In in vivo studies, intra-tumor injection of DAC-70 sol prevented rapid growth of the HCT 116 xenografts on the animals and induced significant necrosis of the tumor masses with remarkable inhibition of the enhancement of neoplastic vascular systems (Figure 3). But no reduction of the tumor size happened. As for ascites-bearing animals, survival time of the C3H mice was prolonged by intra-peritoneal injection of two kinds of CDDP/DAC-70 sol conjugates. In such treated animals, the ascites reduced significantly, and no signs of recurrence were encountered during the term of the observation. No evidence of serious side effects was also observed in these animals. The survival time of those treated with the other agents was unfavorable (Figure 4).
Figure 3. Pathological findings of the HCT 116 tumors
(A) 2% DAC-70 sol-treated tumor: Necrotic changes were remarkable at the central areas of the tumor.
(B) CDDP-treated tumor: Necrotic degeneration was significant (p< 0.01). Viable cells still remained at the marginal area of the tumor.
(C) Non-treated tumor: The vascular systems significantly enhanced at the tumor surface, which formed complete thrombi in the lumina (arrows)
Figure 4. Survival time of the MM-46 ascites-bearing animals
The animals treated with CDDP/DAC-70sol conjugates (A and B) survived for longer than 4 weeks at the ration of 8/15 and 11/15 respectively. These long-survived animals encountered no evidence of recurrence, metastases and side effects such as cachexia, diarrhea and loss of appetite. They all seemed to be healthy. As for the other treated mice (A`,B` and C), their survival time was shorter. None of non-treated group survived longer than 4 weeks. The cause of death was cachexia due to the accumulation of malignant ascites. Metastases to the peritoneum, liver and lugs were significant (p<0.01).
Our newly designed 2% DAC-70 sol demonstrated anti-proliferative functions in vitro and growth-inhibition effect on HCT116 solid tumors in in vivo. The ip administration of CDDP/DAC-70 conjugates also provided anti-cancer efficacy with prolongation of survival time against MM-46 ascites-bearing animals. Direct application of the novel agents into the malignant sites showed a favorable anti-cancer efficacy both in vitro and in vivo. Based on these results, we would like to propose that intra-tumor injection of anticancer agent with minor side-effects, e.g. DAC-70 sol, is one of clinically useful options in cancer chemotherapy. In this study, we additionally found that RPMI medium adjusted in pH 3 provided a strong anticancer potential. We also consider not only an anti-cancer effect but also the environmental pH values might play an important role in maintaining the viability of the living cells.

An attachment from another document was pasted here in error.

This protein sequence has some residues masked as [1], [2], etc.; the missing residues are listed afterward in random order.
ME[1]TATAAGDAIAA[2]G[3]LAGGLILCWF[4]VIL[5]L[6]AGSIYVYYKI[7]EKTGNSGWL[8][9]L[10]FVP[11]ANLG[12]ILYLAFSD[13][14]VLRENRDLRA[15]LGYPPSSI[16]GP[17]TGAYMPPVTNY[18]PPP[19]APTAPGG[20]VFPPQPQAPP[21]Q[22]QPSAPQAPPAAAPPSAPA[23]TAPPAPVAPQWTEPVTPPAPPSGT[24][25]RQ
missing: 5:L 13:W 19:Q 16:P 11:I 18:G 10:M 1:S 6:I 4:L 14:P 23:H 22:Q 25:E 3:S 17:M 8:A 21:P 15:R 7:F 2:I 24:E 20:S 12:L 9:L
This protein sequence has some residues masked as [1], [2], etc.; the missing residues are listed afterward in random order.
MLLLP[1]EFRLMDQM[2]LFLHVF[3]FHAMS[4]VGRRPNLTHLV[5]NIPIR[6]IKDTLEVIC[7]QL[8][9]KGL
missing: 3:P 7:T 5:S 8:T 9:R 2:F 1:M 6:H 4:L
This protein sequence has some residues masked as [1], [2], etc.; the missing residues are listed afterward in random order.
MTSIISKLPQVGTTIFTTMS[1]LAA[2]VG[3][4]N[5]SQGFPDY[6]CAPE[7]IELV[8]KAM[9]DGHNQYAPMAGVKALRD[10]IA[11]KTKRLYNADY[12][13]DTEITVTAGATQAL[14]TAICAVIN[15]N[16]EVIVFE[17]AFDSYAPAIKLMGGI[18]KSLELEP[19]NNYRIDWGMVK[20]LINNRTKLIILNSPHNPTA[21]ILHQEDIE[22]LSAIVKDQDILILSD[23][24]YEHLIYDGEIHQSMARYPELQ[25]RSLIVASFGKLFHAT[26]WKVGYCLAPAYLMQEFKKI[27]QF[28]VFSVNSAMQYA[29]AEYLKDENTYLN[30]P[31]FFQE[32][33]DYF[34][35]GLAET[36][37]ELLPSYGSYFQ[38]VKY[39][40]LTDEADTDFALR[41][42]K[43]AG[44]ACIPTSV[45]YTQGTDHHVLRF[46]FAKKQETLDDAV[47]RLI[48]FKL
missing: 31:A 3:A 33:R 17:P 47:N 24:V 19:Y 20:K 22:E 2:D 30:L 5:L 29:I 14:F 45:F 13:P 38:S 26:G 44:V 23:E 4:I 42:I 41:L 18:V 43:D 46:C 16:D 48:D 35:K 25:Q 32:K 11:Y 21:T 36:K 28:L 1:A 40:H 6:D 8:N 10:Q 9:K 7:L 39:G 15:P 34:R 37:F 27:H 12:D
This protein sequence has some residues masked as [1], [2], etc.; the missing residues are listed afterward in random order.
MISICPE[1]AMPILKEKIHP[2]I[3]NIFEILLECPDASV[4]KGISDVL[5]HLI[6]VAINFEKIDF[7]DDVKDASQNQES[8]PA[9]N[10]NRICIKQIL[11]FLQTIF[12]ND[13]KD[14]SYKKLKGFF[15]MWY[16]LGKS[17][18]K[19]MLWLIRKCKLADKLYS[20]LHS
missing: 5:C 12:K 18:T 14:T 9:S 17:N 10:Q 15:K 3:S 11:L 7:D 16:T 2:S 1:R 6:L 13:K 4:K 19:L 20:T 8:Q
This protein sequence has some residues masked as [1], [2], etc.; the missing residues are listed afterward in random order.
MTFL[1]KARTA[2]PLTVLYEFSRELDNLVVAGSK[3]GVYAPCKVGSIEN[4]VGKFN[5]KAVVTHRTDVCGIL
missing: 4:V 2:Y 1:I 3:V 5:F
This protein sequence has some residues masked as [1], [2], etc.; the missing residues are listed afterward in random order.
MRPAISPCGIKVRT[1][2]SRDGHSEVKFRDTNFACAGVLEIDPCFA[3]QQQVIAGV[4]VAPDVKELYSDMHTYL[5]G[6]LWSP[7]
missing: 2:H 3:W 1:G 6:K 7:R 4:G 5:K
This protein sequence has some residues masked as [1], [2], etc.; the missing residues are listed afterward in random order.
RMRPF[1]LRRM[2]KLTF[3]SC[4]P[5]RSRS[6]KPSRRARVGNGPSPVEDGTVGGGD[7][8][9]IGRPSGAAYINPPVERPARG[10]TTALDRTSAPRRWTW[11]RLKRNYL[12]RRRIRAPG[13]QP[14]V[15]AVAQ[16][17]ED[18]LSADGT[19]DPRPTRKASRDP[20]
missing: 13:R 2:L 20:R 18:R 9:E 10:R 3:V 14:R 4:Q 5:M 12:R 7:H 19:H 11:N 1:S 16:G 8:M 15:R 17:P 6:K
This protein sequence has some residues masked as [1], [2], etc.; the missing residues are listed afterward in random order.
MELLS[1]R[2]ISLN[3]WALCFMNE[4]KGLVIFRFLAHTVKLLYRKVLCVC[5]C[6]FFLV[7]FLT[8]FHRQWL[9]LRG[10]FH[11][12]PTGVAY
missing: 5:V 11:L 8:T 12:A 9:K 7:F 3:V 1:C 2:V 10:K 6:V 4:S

Chitin and the derivatives have been mainly purified from crustacean shells such as crabs and shrimps. They are polysaccharides widely distributed in nature [5,6]. Concerning chitosans, the materials have been recently investigated in cancer treatments as the vehicles of anticancer drugs or basic materials of nanoparticles [7-9]. In this study, we originally prepared DAC-70 sol and DAC-70 flakes (DAC-70 Fl) as novel formulations and applied them as both an intact anti-tumor agent and/or a drug carrier of CDDP. Without any modifications to our DAC-70 sol formulation, direct applications of the agent into solid cancer tumors suggested clinically useful anticancer efficacy. As the ip of CDDP/DAC-70 sol conjugates provided longer survival of MM-46 ascites-bearing animals, we considered that the DAC-70 sol could be applied as not only a simple anti-cancer agent but also as a drug vehicle of anticancer drug. Various kinds of anticancer drug-loaded DAC-70 sols warrant further studies on cancer treatments for solid tumors and/or recurrent neoplasms.
Except chitin and the derivatives, some kinds of natural biomaterials such as a marine polysaccharide fucoidan and a natural yellow phenolic compound curcumin (turmeric) have been reported to have antitumor activity [10-12], while the papers related to cancer chemotherapies with these materials have been limited. They appear to be still under investigations. Since acetylsalicylic acid (ASA) has been also reported to prevent recurrence of colo-rectal cancers [13,14], we examined proliferation-inhibition effects with ASA solution using HCT 116 cells and HeLa cells by WST method. The ASA solutions revealed lesser anti-tumor activities than that of DAC-70 sol. The ASA and other NASIDs have been reported to be clinically effective in prevention of CRC recurrence, the details on therapeutic factors have not been defined yet . So far as we have experienced, DAC-70 sol suggested superior to ASA in the prevention of cancer cell growth.